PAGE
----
Headed to the cinema this weekend? Check out our Cineast previews to help you decide what to see.
If you’ve been trying to fly someplace warm over this winter, perhaps you thought that you’d experienced an air-travel nightmare: flight delayed or cancelled because of snow, connections missed, planes diverted due to freak storms. Well, at least nobody was trying to hold all of the passengers on your plane hostage, with the threat of blowing the plane up in mid-air if a ransom wasn’t paid. Oh, and nobody threatened to kill a passenger every 20 minutes until the ransom was paid, either. That’s the idea of Non-Stop, and if it sounds a little like the modern thrill-ride classic Speed mixed with a bit of The Taking Of Pelham 1 2 3, well, what can you do? Liam Neeson stars as Air Marshal Bill Marks, who must stop the killer while convincing the suspicious passengers that he knows what he’s doing. The film also features East End resident Julianne Moore.
Son Of God
The heyday of the big-screen religious epic is long past, but there’s always a market for “the greatest story ever told.” It wouldn’t be right if Mel Gibson’s The Passion Of The Christ, with its blood-soaked theology and apparent belief that Jesus’ suffering was what made him great, did not garner a response. Son Of God traces the entire life of Jesus, as narrated in the Bible, and seeks to show what made this man so compelling BEFORE he was tortured and killed.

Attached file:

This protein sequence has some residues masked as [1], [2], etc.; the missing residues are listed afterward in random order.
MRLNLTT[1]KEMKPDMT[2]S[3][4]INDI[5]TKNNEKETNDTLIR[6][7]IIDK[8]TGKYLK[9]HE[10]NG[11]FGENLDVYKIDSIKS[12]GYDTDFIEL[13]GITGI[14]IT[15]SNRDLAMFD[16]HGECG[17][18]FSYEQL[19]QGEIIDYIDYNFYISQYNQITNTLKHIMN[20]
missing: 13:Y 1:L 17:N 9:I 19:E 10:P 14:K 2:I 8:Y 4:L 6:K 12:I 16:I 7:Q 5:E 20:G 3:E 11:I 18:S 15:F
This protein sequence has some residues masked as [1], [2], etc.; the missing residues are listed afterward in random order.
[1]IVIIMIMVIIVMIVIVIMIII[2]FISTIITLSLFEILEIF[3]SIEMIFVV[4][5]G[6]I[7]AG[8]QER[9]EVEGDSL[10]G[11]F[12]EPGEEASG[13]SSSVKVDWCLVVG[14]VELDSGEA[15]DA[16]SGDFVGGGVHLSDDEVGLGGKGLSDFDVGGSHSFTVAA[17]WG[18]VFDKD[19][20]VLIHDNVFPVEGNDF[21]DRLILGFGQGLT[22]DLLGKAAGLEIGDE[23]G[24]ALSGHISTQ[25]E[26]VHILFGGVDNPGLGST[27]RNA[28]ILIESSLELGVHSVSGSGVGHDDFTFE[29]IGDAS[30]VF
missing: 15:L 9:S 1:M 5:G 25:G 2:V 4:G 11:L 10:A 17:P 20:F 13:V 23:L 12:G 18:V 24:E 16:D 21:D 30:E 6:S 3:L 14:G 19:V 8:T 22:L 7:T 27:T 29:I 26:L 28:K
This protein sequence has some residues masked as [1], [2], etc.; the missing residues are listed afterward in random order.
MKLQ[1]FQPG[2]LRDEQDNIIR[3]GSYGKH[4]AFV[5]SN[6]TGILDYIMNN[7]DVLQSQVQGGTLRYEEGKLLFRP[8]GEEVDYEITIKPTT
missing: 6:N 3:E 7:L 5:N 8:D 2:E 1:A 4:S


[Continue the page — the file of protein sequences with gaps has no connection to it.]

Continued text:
Holy Ghost People
Continuing on a religious theme, Holy Ghost People deals with one of the more perverse reactions to Biblical teachings—that is, the tradition of snake handling for religious purposes. A fictional film, the story explores the all-too-real cults that believe in achieving holiness through the handling of deadly serpents, cults that operate primarily in West Virginia and Kentucky, the only two states where snake handling is legal. The tradition was recently in the news again as a well-known practitioner of snake handling died from—you guessed it—a snakebite. I’m hoping some theater will program a double feature of Son Of God and Holy Ghost People, if only to prompt the question: how do people get from the teachings of Jesus to the idea of playing with venomous snakes?
The Bag Man
In The Bag Man, John Cusack plays a professional killer hired by a crime boss, played by Robert DeNiro, to retrieve a bag. Should be a simple job, only the place where Cusack goes to get the bag is a run-down, creepy Bates-style motel inhabited by stripper/prostitutes, a sinister midget, and a violent black man with a pirate-style eyepatch. Do we ever find out what’s in the bag? I suspect not.